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Analytical Study of Various Dressing in the Management of Diabetic Foot

Journal of Research in Medical and Dental Science
eISSN No. 2347-2367 pISSN No. 2347-2545

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Research - (2021) Volume 9, Issue 4

Analytical Study of Various Dressing in the Management of Diabetic Foot

A Raghavendran and RG Santhaseelan*

*Correspondence: RG Santhaseelan, Department of General Surgery, Sree Balaji Medical College and Hospital, Bharath Institute of Higher Education and Research, India, Email:

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Abstract

Introduction: Diabetes is a physiological disorder that can modify many physiological functions if not managed properly. Prolonged diabetic ulcer is one of the most significant side effects of diabetes due to impairment of vascular network at the wound sites. The study was carried out in patients admitted in Sree Balaji Medical college and Hospital, Chennai from December 2015 to October 2016.

Methods: The patients were allocated randomly into four groups – Group A, Group B, Group C and Group D which corresponded to saline, povidone-iodine, metronidazole, and eusol dressing respectively and their demographic data were collected.

Results: The study showed that non curable ulcer risk increased with aging at 50-60 years and severity and duration were higher in male than females. Smoking and alcoholism contribute dangerously affect the diabetic ulcers. The familial history played a significant role in ulcer management. The antibiotics showed effective results within the groups. But the comparative analysis between the groups resulted in non- significant results.

Conclusion: The present study showed that strategic and continuous management of ulcers for effective therapeutic goals irrespective of combination of the antibiotics.

Keywords

Diabetes, Ulcer, Comparative analysis, Antibiotic resistance, Ulcer management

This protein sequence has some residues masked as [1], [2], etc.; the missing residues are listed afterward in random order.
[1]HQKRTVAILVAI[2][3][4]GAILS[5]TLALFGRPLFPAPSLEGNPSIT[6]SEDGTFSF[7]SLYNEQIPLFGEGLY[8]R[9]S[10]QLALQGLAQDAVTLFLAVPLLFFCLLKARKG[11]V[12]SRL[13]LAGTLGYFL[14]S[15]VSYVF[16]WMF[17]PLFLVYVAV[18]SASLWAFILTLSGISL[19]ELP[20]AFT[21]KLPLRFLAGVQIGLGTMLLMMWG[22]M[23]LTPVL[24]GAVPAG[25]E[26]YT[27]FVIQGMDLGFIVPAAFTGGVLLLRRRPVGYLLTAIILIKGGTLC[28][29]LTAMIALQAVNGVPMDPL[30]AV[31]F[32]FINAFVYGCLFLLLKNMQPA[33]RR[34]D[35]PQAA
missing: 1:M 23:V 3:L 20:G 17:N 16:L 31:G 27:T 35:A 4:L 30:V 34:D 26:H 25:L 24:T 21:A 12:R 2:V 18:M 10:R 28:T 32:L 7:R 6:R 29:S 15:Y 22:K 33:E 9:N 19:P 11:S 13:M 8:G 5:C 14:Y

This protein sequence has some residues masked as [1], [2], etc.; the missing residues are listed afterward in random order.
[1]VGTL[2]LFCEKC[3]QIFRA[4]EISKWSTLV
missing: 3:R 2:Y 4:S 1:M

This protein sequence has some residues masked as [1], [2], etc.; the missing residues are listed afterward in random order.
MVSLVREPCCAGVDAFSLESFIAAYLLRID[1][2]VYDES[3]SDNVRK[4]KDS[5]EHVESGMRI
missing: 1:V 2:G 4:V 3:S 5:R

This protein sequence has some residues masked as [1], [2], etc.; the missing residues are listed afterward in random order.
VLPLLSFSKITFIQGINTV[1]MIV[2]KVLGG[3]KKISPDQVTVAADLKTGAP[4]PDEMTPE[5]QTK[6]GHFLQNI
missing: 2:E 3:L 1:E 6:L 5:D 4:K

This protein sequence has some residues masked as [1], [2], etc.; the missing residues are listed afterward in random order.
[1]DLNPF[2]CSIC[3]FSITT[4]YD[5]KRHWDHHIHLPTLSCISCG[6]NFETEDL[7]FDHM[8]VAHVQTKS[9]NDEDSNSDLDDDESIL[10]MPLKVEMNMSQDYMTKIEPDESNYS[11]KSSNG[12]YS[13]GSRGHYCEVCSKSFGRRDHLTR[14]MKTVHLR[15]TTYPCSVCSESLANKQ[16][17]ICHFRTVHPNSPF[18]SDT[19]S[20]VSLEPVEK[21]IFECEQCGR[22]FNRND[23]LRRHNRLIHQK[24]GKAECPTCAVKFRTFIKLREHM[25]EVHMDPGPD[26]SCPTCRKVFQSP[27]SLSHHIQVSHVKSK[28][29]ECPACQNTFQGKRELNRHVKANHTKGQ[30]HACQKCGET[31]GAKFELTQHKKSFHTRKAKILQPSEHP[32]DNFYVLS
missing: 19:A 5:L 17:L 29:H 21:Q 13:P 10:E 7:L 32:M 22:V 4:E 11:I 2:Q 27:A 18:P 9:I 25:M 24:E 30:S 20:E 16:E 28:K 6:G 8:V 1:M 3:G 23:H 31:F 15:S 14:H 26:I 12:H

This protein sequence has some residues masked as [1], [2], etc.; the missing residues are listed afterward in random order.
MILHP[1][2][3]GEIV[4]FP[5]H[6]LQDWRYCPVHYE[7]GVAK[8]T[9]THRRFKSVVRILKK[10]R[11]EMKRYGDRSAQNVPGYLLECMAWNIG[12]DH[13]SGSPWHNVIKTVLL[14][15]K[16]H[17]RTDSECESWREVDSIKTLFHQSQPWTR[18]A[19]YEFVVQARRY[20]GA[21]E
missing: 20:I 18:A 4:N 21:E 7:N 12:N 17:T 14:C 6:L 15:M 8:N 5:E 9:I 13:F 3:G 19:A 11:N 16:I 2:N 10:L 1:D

Introduction

The increasing prevalence of diabetes in human brings many complications in their lifetime and the diabetic foot ulcer is one of them [1]. Diabetics constantly impair the physiological signaling and vascular network is being the main system affected by the onset of diabetics even at early ages. This hyperglycemia could be of micro vascular complications (such as nephropathy, neuropathy, and retinopathy) and macrovascular complications (such as coronary artery disease, stroke and peripheral arterial disease) [2]. Diabetes increases the risk of producing noncurable ulcer as 15% in individuals and remains as the leading cause for non- traumatic amputation. The diabetic ulcers need effective management unless they may result in amputations [3-29].

The aim of the present study is to study the age and sex incidence in diabetic patients, to analyse the average duration for the development of foot ulcer and to evaluate the outcome of various dressings in management of diabetic foot among the patients with diabetic foot ulcer. The study was carried out in patients admitted in Sree Balaji Medical college and Hospital, Chennai from December 2015 to October 2016.

Materials and Methods

Inclusion criteria

All patients were classified according to depth ischemia classification. Patients in grade–Depth 0, 1, 2, 3 and ischemia A were included in the study. Appearance of healthy granulation tissue in the floor of the ulcer is taken as the end point for observation (Table 1).

Depth Classification and Definition
0 The “at-risk” foot: previous ulcer or neuropathy with deformity that may cause new ulceration
1 Superficial ulceration, not affected
2 Deep ulceration exposing a tendon or joint (with or without specific infection)
3 Extensive ulceration with exposed bone and/or deep infection (i.e., osteomyelitis or abscess)
Ischemia Classification and Definition
A Not Ischemic
B Ischemia without gangrene
C Partial (forefoot) gangrene of the foot
D Complete foot gangrene

Table 1: “The depth-ischmeia” classification of foot lesions.

About 80 patients were included in the study. These patients were allocated randomly into four groups – Group A, Group B, Group C and Group D which corresponded to saline, povidone-iodine, metronidazole, and eusol dressing respectively (Tables 2 and 3). Detailed history about the onset of diabetes, regularity of treatment (whether on OHA or Insulin) and follow up were elucidated. Detailed history about the present lesion – mode of onset and its progression were recorded. Detailed general examination and local examination were carried out in all patients and recorded. All patients underwent daily surgical wound debridement and daily dressing. All patients were given adequate bed rest.